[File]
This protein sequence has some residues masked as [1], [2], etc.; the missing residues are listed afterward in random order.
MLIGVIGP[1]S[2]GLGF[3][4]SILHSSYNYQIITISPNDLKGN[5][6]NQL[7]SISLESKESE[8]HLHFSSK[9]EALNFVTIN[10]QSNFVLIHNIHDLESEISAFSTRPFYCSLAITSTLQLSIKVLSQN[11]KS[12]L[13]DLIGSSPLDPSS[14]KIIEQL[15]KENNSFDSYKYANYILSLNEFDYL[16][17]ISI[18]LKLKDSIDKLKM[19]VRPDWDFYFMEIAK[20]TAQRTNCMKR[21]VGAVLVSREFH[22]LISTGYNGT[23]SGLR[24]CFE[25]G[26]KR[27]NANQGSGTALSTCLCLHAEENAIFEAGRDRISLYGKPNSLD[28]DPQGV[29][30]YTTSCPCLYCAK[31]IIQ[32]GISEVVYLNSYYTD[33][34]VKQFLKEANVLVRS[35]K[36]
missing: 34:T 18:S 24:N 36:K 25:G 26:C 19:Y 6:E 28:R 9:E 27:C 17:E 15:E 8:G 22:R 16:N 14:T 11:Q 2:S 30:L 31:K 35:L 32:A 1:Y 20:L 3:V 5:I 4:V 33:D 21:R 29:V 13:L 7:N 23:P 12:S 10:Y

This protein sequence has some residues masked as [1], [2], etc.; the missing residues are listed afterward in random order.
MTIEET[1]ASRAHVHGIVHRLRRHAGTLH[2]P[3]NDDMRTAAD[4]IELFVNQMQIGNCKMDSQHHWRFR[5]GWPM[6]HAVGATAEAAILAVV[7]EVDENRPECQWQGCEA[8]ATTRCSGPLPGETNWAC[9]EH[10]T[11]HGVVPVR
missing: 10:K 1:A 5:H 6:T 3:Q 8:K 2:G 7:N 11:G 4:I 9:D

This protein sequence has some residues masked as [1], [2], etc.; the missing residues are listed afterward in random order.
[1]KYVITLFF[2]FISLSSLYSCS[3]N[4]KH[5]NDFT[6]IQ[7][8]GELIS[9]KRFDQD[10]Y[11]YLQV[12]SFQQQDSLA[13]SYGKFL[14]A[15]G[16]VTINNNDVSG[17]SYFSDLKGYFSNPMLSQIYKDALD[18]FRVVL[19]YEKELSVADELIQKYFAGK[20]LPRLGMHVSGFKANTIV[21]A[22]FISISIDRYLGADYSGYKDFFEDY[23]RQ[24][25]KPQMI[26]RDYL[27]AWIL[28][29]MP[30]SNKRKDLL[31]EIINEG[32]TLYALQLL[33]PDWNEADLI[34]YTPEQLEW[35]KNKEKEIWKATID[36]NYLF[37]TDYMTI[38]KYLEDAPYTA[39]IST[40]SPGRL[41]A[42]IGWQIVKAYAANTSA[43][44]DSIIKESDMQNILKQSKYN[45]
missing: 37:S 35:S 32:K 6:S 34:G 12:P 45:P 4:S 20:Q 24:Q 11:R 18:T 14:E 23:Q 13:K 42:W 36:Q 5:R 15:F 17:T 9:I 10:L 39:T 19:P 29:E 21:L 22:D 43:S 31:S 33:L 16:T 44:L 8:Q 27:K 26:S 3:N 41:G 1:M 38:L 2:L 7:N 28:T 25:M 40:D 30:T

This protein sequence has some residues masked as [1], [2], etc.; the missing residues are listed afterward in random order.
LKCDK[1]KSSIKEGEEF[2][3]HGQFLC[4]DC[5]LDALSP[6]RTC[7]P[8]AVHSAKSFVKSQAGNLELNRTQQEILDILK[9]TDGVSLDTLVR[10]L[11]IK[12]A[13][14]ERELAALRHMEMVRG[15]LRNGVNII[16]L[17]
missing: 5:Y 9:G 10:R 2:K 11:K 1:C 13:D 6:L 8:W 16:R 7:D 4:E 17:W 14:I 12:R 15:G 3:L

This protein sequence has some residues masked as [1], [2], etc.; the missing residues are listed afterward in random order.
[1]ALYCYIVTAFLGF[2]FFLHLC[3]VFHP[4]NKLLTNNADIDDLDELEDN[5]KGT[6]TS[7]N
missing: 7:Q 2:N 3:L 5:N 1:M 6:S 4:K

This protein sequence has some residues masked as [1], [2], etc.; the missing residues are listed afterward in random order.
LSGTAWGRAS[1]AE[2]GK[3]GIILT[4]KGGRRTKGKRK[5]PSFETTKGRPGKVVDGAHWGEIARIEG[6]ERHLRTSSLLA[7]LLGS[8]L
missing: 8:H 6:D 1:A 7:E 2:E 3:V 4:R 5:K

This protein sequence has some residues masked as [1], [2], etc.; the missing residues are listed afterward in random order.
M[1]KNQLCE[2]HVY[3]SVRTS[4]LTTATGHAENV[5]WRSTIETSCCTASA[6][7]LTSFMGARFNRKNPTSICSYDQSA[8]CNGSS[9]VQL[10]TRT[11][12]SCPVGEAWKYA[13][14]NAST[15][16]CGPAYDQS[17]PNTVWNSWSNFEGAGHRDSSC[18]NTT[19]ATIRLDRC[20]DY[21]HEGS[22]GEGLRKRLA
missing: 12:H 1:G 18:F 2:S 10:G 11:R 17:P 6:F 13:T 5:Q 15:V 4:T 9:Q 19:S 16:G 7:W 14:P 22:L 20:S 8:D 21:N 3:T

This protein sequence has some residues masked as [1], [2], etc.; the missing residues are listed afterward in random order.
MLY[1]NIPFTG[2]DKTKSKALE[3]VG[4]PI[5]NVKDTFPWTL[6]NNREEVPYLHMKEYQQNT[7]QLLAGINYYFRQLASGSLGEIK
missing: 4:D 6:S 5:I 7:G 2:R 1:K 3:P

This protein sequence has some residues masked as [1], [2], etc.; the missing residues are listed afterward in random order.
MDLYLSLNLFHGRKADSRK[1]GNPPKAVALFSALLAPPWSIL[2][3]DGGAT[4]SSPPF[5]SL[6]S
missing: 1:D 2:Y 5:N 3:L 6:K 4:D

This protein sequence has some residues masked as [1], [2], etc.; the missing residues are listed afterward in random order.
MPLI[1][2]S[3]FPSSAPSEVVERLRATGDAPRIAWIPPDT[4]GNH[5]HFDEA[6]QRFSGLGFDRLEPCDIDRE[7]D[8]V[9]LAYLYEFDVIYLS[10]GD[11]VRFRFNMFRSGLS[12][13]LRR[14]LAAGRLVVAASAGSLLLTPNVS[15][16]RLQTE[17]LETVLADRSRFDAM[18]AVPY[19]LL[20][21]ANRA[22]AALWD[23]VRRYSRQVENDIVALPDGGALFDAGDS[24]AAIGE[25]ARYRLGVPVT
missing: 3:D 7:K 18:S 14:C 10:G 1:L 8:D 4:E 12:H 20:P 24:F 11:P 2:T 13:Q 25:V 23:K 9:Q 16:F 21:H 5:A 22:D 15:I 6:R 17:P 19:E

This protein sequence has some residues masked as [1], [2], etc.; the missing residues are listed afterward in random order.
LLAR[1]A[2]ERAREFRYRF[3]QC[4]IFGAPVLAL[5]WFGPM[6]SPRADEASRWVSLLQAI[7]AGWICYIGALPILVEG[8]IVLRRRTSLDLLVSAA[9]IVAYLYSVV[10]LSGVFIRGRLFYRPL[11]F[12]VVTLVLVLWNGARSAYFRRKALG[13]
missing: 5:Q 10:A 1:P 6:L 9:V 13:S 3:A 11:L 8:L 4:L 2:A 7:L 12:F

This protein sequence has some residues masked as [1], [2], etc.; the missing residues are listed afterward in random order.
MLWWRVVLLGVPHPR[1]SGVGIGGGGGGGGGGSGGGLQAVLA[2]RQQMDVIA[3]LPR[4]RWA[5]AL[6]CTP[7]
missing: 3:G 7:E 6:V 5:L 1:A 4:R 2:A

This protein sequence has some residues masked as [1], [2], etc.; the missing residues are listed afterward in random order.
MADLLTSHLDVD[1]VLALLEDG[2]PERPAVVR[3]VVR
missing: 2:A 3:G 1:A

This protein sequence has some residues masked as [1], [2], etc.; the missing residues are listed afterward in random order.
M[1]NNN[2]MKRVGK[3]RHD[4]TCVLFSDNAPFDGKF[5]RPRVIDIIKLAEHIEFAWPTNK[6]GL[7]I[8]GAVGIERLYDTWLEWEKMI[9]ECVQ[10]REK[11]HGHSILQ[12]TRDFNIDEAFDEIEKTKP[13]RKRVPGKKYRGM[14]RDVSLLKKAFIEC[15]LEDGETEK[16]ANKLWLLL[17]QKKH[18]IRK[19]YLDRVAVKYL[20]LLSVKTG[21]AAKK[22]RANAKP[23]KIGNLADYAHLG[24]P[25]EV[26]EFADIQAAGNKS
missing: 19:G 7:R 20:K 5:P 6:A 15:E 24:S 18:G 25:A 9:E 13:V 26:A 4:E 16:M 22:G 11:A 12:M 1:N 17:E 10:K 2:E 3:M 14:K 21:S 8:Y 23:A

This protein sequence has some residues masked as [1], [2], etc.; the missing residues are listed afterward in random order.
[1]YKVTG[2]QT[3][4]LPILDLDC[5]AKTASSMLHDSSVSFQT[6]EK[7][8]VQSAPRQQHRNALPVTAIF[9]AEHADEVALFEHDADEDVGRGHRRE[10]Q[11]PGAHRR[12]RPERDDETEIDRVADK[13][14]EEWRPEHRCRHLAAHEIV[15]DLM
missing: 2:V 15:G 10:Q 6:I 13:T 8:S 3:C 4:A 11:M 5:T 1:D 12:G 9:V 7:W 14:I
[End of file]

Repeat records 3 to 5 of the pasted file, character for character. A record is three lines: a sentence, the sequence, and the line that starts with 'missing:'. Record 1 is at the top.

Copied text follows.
This protein sequence has some residues masked as [1], [2], etc.; the missing residues are listed afterward in random order.
[1]KYVITLFF[2]FISLSSLYSCS[3]N[4]KH[5]NDFT[6]IQ[7][8]GELIS[9]KRFDQD[10]Y[11]YLQV[12]SFQQQDSLA[13]SYGKFL[14]A[15]G[16]VTINNNDVSG[17]SYFSDLKGYFSNPMLSQIYKDALD[18]FRVVL[19]YEKELSVADELIQKYFAGK[20]LPRLGMHVSGFKANTIV[21]A[22]FISISIDRYLGADYSGYKDFFEDY[23]RQ[24][25]KPQMI[26]RDYL[27]AWIL[28][29]MP[30]SNKRKDLL[31]EIINEG[32]TLYALQLL[33]PDWNEADLI[34]YTPEQLEW[35]KNKEKEIWKATID[36]NYLF[37]TDYMTI[38]KYLEDAPYTA[39]IST[40]SPGRL[41]A[42]IGWQIVKAYAANTSA[43][44]DSIIKESDMQNILKQSKYN[45]
missing: 37:S 35:S 32:K 6:S 34:G 12:P 45:P 4:S 20:Q 24:Q 11:R 18:T 14:E 23:Q 13:K 42:W 36:Q 5:R 15:F 17:T 9:I 10:L 39:T 19:P 29:E 21:L 22:D 43:S 31:S 33:L 16:T 44:L 8:Q 27:K 26:S 3:N 41:G 1:M 38:L 2:L 7:N 28:T 25:M 40:D 30:T

This protein sequence has some residues masked as [1], [2], etc.; the missing residues are listed afterward in random order.
LKCDK[1]KSSIKEGEEF[2][3]HGQFLC[4]DC[5]LDALSP[6]RTC[7]P[8]AVHSAKSFVKSQAGNLELNRTQQEILDILK[9]TDGVSLDTLVR[10]L[11]IK[12]A[13][14]ERELAALRHMEMVRG[15]LRNGVNII[16]L[17]
missing: 5:Y 9:G 10:R 2:K 11:K 1:C 13:D 6:L 8:W 16:R 7:D 4:E 17:W 14:I 12:R 15:G 3:L

This protein sequence has some residues masked as [1], [2], etc.; the missing residues are listed afterward in random order.
[1]ALYCYIVTAFLGF[2]FFLHLC[3]VFHP[4]NKLLTNNADIDDLDELEDN[5]KGT[6]TS[7]N
missing: 7:Q 2:N 3:L 5:N 1:M 6:S 4:K